Lurking systematics in predicting galaxy cold gas masses using dust luminosities and star formation rates

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The Royal Astronomical Society
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© 2018 The Author(s) Published by Oxford University Press on behalf of the Royal Astronomical Society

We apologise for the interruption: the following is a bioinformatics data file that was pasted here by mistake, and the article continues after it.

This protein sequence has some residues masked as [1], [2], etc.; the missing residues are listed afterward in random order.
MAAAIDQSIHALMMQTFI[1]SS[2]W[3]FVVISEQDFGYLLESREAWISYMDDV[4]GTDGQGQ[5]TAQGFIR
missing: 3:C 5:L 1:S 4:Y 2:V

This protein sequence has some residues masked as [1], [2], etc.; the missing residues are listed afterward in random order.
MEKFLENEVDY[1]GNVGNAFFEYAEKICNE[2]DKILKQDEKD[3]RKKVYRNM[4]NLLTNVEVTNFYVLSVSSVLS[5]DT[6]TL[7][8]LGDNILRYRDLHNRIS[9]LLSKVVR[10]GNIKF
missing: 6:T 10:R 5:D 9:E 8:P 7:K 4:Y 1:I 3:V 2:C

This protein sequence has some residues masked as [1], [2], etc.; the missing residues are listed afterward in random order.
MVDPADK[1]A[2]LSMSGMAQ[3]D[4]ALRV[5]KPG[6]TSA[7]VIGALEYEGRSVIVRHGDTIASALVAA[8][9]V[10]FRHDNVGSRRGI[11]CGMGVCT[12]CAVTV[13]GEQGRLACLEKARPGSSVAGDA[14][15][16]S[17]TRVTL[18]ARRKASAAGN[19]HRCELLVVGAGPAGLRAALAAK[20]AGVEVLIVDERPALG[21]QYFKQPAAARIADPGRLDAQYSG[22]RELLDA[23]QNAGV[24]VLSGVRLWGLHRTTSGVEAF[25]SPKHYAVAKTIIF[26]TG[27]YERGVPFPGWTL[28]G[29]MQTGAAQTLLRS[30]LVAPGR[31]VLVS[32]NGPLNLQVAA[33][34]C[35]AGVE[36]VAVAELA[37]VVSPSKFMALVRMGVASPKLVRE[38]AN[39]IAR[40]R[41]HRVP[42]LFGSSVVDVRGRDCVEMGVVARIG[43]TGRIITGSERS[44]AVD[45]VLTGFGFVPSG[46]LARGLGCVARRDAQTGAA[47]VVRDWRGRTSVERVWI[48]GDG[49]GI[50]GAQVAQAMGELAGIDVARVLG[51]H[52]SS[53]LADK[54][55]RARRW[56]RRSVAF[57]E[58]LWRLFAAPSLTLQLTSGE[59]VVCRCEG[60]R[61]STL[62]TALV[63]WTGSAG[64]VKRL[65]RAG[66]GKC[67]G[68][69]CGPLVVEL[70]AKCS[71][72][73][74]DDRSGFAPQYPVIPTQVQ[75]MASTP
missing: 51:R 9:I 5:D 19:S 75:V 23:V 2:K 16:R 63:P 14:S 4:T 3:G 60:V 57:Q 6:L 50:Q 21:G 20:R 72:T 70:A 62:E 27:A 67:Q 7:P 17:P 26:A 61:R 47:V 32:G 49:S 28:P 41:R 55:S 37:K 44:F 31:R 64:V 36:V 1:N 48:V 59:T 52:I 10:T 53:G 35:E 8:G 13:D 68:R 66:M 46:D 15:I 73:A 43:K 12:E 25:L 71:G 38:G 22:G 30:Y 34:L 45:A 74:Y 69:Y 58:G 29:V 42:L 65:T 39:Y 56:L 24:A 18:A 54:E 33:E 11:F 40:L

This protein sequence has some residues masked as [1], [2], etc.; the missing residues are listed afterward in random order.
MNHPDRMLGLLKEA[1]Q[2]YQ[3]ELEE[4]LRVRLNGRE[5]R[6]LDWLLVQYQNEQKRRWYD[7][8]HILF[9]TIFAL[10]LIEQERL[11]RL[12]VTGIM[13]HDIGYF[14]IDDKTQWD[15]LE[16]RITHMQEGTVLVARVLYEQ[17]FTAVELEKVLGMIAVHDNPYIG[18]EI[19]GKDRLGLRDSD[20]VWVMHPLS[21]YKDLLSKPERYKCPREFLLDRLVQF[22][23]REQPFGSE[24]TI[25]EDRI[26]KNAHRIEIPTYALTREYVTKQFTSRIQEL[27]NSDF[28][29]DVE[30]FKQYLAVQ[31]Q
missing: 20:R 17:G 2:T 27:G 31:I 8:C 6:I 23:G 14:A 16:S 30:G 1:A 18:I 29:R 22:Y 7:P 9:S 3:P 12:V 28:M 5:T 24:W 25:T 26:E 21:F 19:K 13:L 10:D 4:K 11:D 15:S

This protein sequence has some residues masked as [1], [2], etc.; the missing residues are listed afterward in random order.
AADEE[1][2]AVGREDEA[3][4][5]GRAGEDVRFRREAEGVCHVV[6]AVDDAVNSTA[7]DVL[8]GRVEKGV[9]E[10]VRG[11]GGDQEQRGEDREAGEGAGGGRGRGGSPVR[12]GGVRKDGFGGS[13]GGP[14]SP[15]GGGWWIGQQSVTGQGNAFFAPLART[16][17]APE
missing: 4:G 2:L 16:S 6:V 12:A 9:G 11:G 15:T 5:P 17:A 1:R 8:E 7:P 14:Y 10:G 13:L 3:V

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0035-8711
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1365-2966
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10.1093/mnras/sty242
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Abstract